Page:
Chencho Dema

If the Punakha Dromchoe is the harbinger of the festive season in the country, the number of tourists at the festival is a good indication of tourist arrivals even as those in the business hope for increased arrivals.   

According to records maintained by the dzongkhag administration 1,106 tourists, including 28 children came to Punakha with the Punakha Dromchoe and tshechu being the main attraction.

Last year when the sustainable development fee was USD 200 per day per tourists, only 708 tourists, including six children visited the dzongkhag during the festive period.

The five-day Punakha dromche is one of the biggest and most significant festivals in the country, witnessed by thousands of people from February 16-21.

The reduction in the SDF to USD 100 per tourist, many say could have been the reason behind the increased arrivals.

On the first day of the dromche, there were only a handful of tourists. Tourists Kuensel talked to said that while some of them specifically planned their trip to coincide with the festival, others happened to be there by coincidence. However, the number increased gradually.

Punakha residents said that they have seen more tourists this year. Local businesses are also optimistic about an increase in tourist numbers following Prime Minister Tshering Tobgay’s  directive to boost tourist arrivals.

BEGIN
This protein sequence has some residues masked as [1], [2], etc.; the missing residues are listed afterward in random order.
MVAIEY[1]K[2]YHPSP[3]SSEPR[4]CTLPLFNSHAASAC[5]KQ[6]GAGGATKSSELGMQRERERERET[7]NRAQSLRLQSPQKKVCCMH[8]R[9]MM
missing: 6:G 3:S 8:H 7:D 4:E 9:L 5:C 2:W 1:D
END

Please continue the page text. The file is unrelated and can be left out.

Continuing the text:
The next big festival is the five-day-day Paro tshechu from March 21.  Those in the tourism and allied sectors are hoping for a successful tourist season this year.  Meanwhile, the Department of Tourism is actively developing action plans aimed at achieving an annual arrival of 300,000 tourists.

Cheki Dorji, owner of Yelha Bhutan Tours said that he has a substantial number of bookings for the season, totaling more than 500, all high-end tourists.

He credited the increased tourist arrivals to the reduction of the Sustainable Development Fee (SDF) and the upcoming festival seasons in the country. However, he also noted that despite it being the peak season for tourist influx, the current numbers are not as promising as in previous years.

“In the past, tourists typically arrived in large groups, but there has been a shift in trend towards smaller group sizes. Additionally, the duration of trips has shortened by 50% compared to previous years,” he added.